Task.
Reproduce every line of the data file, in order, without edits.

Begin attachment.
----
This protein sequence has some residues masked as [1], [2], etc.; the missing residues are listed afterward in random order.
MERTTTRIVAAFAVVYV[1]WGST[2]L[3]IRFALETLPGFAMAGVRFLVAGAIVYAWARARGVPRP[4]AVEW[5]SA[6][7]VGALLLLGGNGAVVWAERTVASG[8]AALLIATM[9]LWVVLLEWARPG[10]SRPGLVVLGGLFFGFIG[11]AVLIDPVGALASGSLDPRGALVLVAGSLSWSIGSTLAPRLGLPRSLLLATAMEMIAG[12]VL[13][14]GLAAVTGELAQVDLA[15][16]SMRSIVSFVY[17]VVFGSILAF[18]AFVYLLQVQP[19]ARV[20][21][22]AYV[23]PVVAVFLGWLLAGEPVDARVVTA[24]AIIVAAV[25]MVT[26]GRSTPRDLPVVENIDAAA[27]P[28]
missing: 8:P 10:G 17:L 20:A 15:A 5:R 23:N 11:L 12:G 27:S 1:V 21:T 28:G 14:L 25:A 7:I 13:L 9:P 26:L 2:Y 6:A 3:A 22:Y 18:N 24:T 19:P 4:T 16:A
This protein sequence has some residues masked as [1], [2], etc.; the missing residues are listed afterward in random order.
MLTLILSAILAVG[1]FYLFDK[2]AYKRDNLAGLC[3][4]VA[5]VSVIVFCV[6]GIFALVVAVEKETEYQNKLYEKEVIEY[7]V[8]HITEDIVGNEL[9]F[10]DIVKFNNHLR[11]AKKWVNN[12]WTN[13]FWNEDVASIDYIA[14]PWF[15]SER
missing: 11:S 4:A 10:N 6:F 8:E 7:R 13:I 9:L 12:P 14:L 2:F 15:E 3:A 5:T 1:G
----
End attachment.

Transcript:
This protein sequence has some residues masked as [1], [2], etc.; the missing residues are listed afterward in random order.
MERTTTRIVAAFAVVYV[1]WGST[2]L[3]IRFALETLPGFAMAGVRFLVAGAIVYAWARARGVPRP[4]AVEW[5]SA[6][7]VGALLLLGGNGAVVWAERTVASG[8]AALLIATM[9]LWVVLLEWARPG[10]SRPGLVVLGGLFFGFIG[11]AVLIDPVGALASGSLDPRGALVLVAGSLSWSIGSTLAPRLGLPRSLLLATAMEMIAG[12]VL[13][14]GLAAVTGELAQVDLA[15][16]SMRSIVSFVY[17]VVFGSILAF[18]AFVYLLQVQP[19]ARV[20][21][22]AYV[23]PVVAVFLGWLLAGEPVDARVVTA[24]AIIVAAV[25]MVT[26]GRSTPRDLPVVENIDAAA[27]P[28]
missing: 8:P 10:G 17:L 20:A 15:A 5:R 23:N 11:L 12:G 27:S 1:V 21:T 28:G 14:L 25:A 7:I 13:L 9:P 26:L 2:Y 6:A 3:A 22:Y 18:N 24:T 19:P 4:T 16:A
This protein sequence has some residues masked as [1], [2], etc.; the missing residues are listed afterward in random order.
MLTLILSAILAVG[1]FYLFDK[2]AYKRDNLAGLC[3][4]VA[5]VSVIVFCV[6]GIFALVVAVEKETEYQNKLYEKEVIEY[7]V[8]HITEDIVGNEL[9]F[10]DIVKFNNHLR[11]AKKWVNN[12]WTN[13]FWNEDVASIDYIA[14]PWF[15]SER
missing: 11:S 4:A 10:N 6:F 8:E 7:R 13:I 9:L 12:P 14:L 2:F 15:E 3:A 5:T 1:G